Swimming is Mac Miller’s latest record, his fifth studio album, and his best album by far. It’s been a long journey getting here, from Blue Slide Park’s literal record-breaking release in 2011 to his last release in 2016, The Divine Feminine, which came with mixed reviews from critics and fans alike. Swimming is a whole new ball park for Miller, as he focuses less on rap itself and more on the meaning behind it and the production that went into it.
Fresh off of his breakup with long term girlfriend — the über talented and newly engaged Ariana Grande — Miller was clearly in a different headspace when getting this album together. There are dark undertones and a heavier ambiance throughout the entirety of the record, but while his fans still expect that fun-loving, rap obsessed high schooler, critics have been waiting to see this side of Miller. The maturity has finally come to a head, for it was evident in The Divine Feminine that there was a turnabout to be taken, but it hadn’t come just yet. Now, it’s here and going by the name of Swimming.
The introductory track, “Come Back to Earth”, is breathtaking and starts this new vibe of his off right away. It’s the shortest song on the album, but one of the best. It’s smooth and soulful, filled with instrumentation and could almost find a home in the R&B genre with the strings of piano notes and layered vocals. It’s melodic and genre defying, a new step in the direction of maturing artistry for Miller. If you had asked someone in 2011 where they thought this new young rapper would be in five to 10 years, I doubt they would have said that the then-frat rap breakout star would be writing rap infused ballads and pouring his heart out into a soul-baring fifth album.
The vulnerability of Miller stands out on much of the record, which is unfortunately or fortunately pretty ironic as we saw Miller hit quite a low point just a mere three months ago with his arrest for DUI and hit and run. Although released on bail, Miller’s internal demons have yet to shake him and he portrays that through his lyrics this time around. Swimming’s third single, “What’s the Use?” is an heartbreaker that delves into just that — finding feeling for an artificial high more important than feeling for another person. The bass line is laid on thick, which is very Daft Punk-esque and has some Bruno Mars inspired funk to it. The up-tempo, almost spirited rhythm can distract from the lyrical strength of the song, but it is pessimistic and depressing, so maybe the pulsating beat was implemented as a form of distraction from the truth.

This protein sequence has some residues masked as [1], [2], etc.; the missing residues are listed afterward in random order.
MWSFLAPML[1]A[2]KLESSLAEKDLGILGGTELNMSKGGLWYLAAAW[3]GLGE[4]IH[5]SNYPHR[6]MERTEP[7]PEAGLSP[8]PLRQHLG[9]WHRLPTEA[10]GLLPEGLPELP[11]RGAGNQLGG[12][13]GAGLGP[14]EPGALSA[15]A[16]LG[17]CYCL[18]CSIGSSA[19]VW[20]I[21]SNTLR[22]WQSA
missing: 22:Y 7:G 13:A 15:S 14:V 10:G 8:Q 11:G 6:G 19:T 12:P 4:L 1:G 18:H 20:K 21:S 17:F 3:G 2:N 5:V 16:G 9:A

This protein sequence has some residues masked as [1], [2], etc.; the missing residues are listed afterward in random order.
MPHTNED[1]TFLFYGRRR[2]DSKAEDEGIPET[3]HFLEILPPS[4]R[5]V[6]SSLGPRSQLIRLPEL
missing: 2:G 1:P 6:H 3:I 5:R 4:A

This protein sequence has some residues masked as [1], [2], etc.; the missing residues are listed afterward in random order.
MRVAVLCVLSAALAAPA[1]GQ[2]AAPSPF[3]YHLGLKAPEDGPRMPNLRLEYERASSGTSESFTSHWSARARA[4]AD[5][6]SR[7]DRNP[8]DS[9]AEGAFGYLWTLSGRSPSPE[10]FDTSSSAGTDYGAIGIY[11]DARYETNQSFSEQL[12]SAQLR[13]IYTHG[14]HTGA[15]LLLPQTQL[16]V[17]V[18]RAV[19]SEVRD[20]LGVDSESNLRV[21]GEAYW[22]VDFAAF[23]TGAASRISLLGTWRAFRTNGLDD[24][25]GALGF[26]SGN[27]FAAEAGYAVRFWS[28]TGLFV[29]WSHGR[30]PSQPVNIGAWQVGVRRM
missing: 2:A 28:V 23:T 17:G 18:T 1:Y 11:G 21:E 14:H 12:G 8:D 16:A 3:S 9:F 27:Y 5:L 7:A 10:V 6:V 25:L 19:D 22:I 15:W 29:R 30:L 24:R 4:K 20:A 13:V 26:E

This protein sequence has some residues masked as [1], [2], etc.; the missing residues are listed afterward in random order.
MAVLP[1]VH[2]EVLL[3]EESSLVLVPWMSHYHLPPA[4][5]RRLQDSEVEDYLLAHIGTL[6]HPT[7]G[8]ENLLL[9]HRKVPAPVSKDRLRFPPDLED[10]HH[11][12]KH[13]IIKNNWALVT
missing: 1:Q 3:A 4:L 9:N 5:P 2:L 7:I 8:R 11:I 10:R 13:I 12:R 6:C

Sure, there are a few songs on this record that aren’t as upbeat or memorable as others (“Wings,” is definitely one of them), but you can say that about most records. Regardless, each song plays an integral part in the truly personal story that Miller is telling, which is a deep one, for sure. It’s the most positive downtrodden record I have heard in a long time, but the “Donald Trump” rapper did it so well that you really can’t complain. “Ladders” falls about halfway through the 13-track album and it’s a doozy. It’s sprinkled with bouncy beats that are made specifically for radio airplay and live shows, touches upon harmony and hooks, and is ready to be a fan favorite. The album will be one, too, once the fans get over the change of perspective from their favorite rapper and realize what an evolution he has had as an artist and a person.